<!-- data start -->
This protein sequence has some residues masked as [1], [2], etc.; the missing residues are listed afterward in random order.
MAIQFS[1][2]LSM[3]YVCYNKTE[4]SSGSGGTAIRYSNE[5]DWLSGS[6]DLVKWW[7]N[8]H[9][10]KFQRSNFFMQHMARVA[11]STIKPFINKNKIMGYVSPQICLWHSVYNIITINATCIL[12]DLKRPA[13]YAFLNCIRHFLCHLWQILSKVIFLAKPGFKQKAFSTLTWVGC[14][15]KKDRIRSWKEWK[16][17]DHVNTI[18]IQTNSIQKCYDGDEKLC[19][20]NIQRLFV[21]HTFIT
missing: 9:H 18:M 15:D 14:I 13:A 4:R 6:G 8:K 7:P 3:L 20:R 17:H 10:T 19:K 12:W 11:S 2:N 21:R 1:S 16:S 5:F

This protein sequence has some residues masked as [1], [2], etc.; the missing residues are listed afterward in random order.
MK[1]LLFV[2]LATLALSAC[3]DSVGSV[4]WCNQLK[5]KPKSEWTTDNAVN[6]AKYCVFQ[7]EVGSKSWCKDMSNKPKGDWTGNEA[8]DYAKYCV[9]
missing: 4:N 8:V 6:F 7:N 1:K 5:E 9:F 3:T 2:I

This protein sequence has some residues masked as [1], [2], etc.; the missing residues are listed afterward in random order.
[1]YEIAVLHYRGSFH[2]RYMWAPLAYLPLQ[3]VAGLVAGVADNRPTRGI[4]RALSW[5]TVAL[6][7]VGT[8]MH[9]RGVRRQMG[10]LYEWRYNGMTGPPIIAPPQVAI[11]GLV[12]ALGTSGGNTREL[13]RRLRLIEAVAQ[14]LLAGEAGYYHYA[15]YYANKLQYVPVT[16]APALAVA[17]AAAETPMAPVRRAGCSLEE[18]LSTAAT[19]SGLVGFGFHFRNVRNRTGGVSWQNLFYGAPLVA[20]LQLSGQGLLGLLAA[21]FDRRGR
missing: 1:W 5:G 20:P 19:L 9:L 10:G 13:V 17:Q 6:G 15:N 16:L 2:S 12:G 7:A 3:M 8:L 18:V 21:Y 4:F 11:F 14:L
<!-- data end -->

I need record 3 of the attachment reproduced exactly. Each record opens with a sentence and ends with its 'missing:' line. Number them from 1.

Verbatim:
This protein sequence has some residues masked as [1], [2], etc.; the missing residues are listed afterward in random order.
[1]YEIAVLHYRGSFH[2]RYMWAPLAYLPLQ[3]VAGLVAGVADNRPTRGI[4]RALSW[5]TVAL[6][7]VGT[8]MH[9]RGVRRQMG[10]LYEWRYNGMTGPPIIAPPQVAI[11]GLV[12]ALGTSGGNTREL[13]RRLRLIEAVAQ[14]LLAGEAGYYHYA[15]YYANKLQYVPVT[16]APALAVA[17]AAAETPMAPVRRAGCSLEE[18]LSTAAT[19]SGLVGFGFHFRNVRNRTGGVSWQNLFYGAPLVA[20]LQLSGQGLLGLLAA[21]FDRRGR
missing: 1:W 5:G 20:P 19:L 9:L 10:G 13:V 17:Q 6:G 15:N 16:L 2:S 12:G 7:A 3:M 8:L 18:V 21:Y 4:F 11:F 14:L